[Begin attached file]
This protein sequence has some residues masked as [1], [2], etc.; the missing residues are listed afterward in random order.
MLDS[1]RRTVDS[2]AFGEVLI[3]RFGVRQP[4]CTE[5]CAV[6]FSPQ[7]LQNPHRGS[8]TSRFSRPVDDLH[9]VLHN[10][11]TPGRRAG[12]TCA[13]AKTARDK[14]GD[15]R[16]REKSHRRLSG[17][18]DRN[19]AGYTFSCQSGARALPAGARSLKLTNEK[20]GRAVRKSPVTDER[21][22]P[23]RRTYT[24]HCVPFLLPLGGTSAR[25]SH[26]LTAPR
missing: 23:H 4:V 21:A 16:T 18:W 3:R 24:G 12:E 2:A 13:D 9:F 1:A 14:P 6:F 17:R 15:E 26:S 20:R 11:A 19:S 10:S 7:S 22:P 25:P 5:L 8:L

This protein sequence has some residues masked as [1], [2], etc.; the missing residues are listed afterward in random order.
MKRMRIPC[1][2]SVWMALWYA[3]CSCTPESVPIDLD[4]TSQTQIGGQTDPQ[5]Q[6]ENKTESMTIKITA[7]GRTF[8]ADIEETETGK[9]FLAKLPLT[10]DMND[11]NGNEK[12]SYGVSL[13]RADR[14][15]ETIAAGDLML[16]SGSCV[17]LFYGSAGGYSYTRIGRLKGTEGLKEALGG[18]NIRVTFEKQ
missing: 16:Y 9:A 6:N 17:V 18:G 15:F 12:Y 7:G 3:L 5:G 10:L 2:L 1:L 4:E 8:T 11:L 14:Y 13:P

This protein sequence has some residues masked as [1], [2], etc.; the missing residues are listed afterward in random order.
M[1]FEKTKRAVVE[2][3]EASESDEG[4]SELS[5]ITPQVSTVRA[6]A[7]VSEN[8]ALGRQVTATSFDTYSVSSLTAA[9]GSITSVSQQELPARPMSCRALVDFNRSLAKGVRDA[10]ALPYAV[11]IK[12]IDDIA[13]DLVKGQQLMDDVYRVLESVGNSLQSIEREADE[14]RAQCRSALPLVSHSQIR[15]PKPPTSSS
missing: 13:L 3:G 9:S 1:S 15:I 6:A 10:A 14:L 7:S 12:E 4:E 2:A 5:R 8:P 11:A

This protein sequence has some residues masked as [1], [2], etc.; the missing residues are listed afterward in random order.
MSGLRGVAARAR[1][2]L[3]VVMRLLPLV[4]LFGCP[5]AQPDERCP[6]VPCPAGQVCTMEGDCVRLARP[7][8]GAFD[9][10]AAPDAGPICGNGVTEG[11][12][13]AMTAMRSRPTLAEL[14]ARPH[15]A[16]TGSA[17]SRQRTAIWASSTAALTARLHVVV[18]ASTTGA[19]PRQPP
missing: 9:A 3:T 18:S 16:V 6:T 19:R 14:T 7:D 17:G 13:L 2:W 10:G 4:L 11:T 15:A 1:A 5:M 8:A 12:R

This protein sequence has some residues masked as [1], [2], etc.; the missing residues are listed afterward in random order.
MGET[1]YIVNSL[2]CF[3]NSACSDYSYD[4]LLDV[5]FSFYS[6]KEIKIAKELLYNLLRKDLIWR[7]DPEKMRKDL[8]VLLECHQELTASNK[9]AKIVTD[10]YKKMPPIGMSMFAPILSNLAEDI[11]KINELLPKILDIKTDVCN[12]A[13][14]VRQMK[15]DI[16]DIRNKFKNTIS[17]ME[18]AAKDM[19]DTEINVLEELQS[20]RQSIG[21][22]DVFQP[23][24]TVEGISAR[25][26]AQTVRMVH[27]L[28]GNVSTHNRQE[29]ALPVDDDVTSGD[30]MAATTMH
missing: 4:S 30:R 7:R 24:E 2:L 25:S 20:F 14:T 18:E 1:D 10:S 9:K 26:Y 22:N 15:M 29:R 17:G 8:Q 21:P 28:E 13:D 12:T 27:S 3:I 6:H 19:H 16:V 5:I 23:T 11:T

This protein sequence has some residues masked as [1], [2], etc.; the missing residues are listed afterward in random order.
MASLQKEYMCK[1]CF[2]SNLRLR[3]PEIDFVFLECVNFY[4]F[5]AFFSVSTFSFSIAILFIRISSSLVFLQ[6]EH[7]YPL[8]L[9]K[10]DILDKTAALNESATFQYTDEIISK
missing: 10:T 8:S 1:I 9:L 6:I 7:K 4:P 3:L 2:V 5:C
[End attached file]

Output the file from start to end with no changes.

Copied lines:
This protein sequence has some residues masked as [1], [2], etc.; the missing residues are listed afterward in random order.
MLDS[1]RRTVDS[2]AFGEVLI[3]RFGVRQP[4]CTE[5]CAV[6]FSPQ[7]LQNPHRGS[8]TSRFSRPVDDLH[9]VLHN[10][11]TPGRRAG[12]TCA[13]AKTARDK[14]GD[15]R[16]REKSHRRLSG[17][18]DRN[19]AGYTFSCQSGARALPAGARSLKLTNEK[20]GRAVRKSPVTDER[21][22]P[23]RRTYT[24]HCVPFLLPLGGTSAR[25]SH[26]LTAPR
missing: 23:H 4:V 21:A 16:T 18:W 3:R 24:G 12:E 2:A 13:D 9:F 1:A 14:P 6:F 17:R 15:E 26:S 20:R 11:A 19:S 10:S 7:S 22:P 25:P 5:L 8:L

This protein sequence has some residues masked as [1], [2], etc.; the missing residues are listed afterward in random order.
MKRMRIPC[1][2]SVWMALWYA[3]CSCTPESVPIDLD[4]TSQTQIGGQTDPQ[5]Q[6]ENKTESMTIKITA[7]GRTF[8]ADIEETETGK[9]FLAKLPLT[10]DMND[11]NGNEK[12]SYGVSL[13]RADR[14][15]ETIAAGDLML[16]SGSCV[17]LFYGSAGGYSYTRIGRLKGTEGLKEALGG[18]NIRVTFEKQ
missing: 16:Y 9:A 6:N 17:V 18:G 15:F 12:Y 7:G 3:L 5:G 10:L 2:L 1:L 4:E 8:T 11:L 14:Y 13:P

This protein sequence has some residues masked as [1], [2], etc.; the missing residues are listed afterward in random order.
M[1]FEKTKRAVVE[2][3]EASESDEG[4]SELS[5]ITPQVSTVRA[6]A[7]VSEN[8]ALGRQVTATSFDTYSVSSLTAA[9]GSITSVSQQELPARPMSCRALVDFNRSLAKGVRDA[10]ALPYAV[11]IK[12]IDDIA[13]DLVKGQQLMDDVYRVLESVGNSLQSIEREADE[14]RAQCRSALPLVSHSQIR[15]PKPPTSSS
missing: 13:L 3:G 9:S 1:S 15:I 6:A 10:A 14:L 7:S 12:E 4:E 2:A 5:R 8:P 11:A

This protein sequence has some residues masked as [1], [2], etc.; the missing residues are listed afterward in random order.
MSGLRGVAARAR[1][2]L[3]VVMRLLPLV[4]LFGCP[5]AQPDERCP[6]VPCPAGQVCTMEGDCVRLARP[7][8]GAFD[9][10]AAPDAGPICGNGVTEG[11][12][13]AMTAMRSRPTLAEL[14]ARPH[15]A[16]TGSA[17]SRQRTAIWASSTAALTARLHVVV[18]ASTTGA[19]PRQPP
missing: 9:A 3:T 18:S 16:V 6:T 19:R 14:T 7:D 17:G 13:L 2:W 10:G 4:L 11:T 15:A 1:A 5:M 8:A 12:R

This protein sequence has some residues masked as [1], [2], etc.; the missing residues are listed afterward in random order.
MGET[1]YIVNSL[2]CF[3]NSACSDYSYD[4]LLDV[5]FSFYS[6]KEIKIAKELLYNLLRKDLIWR[7]DPEKMRKDL[8]VLLECHQELTASNK[9]AKIVTD[10]YKKMPPIGMSMFAPILSNLAEDI[11]KINELLPKILDIKTDVCN[12]A[13][14]VRQMK[15]DI[16]DIRNKFKNTIS[17]ME[18]AAKDM[19]DTEINVLEELQS[20]RQSIG[21][22]DVFQP[23][24]TVEGISAR[25][26]AQTVRMVH[27]L[28]GNVSTHNRQE[29]ALPVDDDVTSGD[30]MAATTMH
missing: 4:S 30:R 7:R 24:E 2:L 25:S 20:F 14:T 18:E 1:D 10:S 9:K 26:Y 22:N 15:M 29:R 17:G 8:Q 21:P 28:E 13:D 12:T 27:S 3:I 6:H 19:H 16:V 5:I 23:T 11:T

This protein sequence has some residues masked as [1], [2], etc.; the missing residues are listed afterward in random order.
MASLQKEYMCK[1]CF[2]SNLRLR[3]PEIDFVFLECVNFY[4]F[5]AFFSVSTFSFSIAILFIRISSSLVFLQ[6]EH[7]YPL[8]L[9]K[10]DILDKTAALNESATFQYTDEIISK
missing: 10:T 8:S 1:I 9:L 6:I 7:K 4:P 3:L 2:V 5:C